I never thought I would ever attain tertiary education. Just six months ago I was an ordinary farmer growing maize and vegetables; today, I am an electrician. I can’t hide my joy.Maria Kondowe
For many youths in Malawi, attaining higher education is a dream that never comes true largely due to limited bed space at public universities and inability to pay fees. Such was the case with Maria Kondowe, 28, from Lukhwawa village Traditional Authority Mwasiska in the lakeshore district of Nkhatabay.
Until six months ago, Maria had gone through all forms of academic disappointments and she had given up on ever achieving a meaningful life for herself.
Her story began to change for the better the moment she got selected to attend a community day secondary school. In Malawi, open day secondary schools are often limited in resources. They rarely have functional libraries and laboratories for science subjects. Also, many of the teachers have been upgraded from teaching in primary schools and often lack the content knowledge for more advanced courses.
It was not surprising therefore that Maria and many other students from Zolozolo CDSS could not make it to any of the country’s public universities. Further attempts to acquire tertiary qualifications only left her further disappointed. “I applied for nursing school and was left out. I tried teaching and I was not selected either. What really gutted me was when I applied to become a mere hospital attendant and was never picked,” she recalls.
Disappointed and bitter, Maria got married and went on to work in the maize field, all her dreams of becoming a nurse shuttered.
Today, Maria is no longer the distraught girl she once was. Everything about her speaks volumes of what a happy and confident young woman she has become. She is studying for a certificate in electrical installation with the Malawi Polytechnic to gain skills that will make her employable to become financially dependent.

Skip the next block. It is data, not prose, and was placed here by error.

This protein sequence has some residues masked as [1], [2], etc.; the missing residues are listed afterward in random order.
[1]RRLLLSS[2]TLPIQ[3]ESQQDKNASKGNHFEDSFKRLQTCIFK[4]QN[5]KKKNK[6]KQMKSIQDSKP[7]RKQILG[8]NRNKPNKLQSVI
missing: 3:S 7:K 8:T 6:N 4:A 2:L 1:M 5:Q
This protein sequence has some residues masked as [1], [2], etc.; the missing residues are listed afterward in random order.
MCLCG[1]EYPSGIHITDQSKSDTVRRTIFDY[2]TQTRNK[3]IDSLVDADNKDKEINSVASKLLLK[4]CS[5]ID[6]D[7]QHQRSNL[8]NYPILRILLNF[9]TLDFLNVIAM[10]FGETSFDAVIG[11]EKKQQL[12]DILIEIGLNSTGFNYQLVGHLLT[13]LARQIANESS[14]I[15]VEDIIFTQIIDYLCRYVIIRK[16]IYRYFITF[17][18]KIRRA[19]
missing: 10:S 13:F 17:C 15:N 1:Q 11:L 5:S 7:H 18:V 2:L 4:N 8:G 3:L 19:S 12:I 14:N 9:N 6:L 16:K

This is thanks to the Strengthening Higher Education Access in Malawi Activity which has sponsored her to study the short course through open, distance and e-learning at the public university.
SHEAMA, which is funded by the United States Agency for International Development, seeks to increase the numbers of the skilled and employable workforce by supporting ODeL programs at public universities and providing scholarships to needy students; especially adolescent girls and young women like Maria, and vulnerable young men.
After studying online for three months, Maria and her other 104 CEI students (84 of whom are on a SHEAMA scholarship), were called to Poly for one week for hands-on training to enhance their practical knowledge. She is now on internship at Prera Electrical to sharpen her skills. So far, she has been part of the team assigned to install electricity at a community day secondary school in Kasungu district.
Her supervisor, Mr. Patrick Msiska, cannot believe Maria has been studying from home.
“All our interns have the background of face-to-face. This is our first time to interact with a student who has been studying on her own from home. Her understanding of issues and determination are outstanding. She can do circuit connection, wiring diagrams and connection of a cooker control unit. We would love to see her in self-employment, creating jobs for other girls like her,” says Msiska.
Maria, probably the happiest apprentice in town, says she is ready to go out and make a difference for her family and community where she comes from.
“I never thought I would ever attain tertiary education. Just six months ago I was an ordinary farmer growing maize and vegetables; today I am an electrician. I can’t hide my joy,” says Maria, smiling.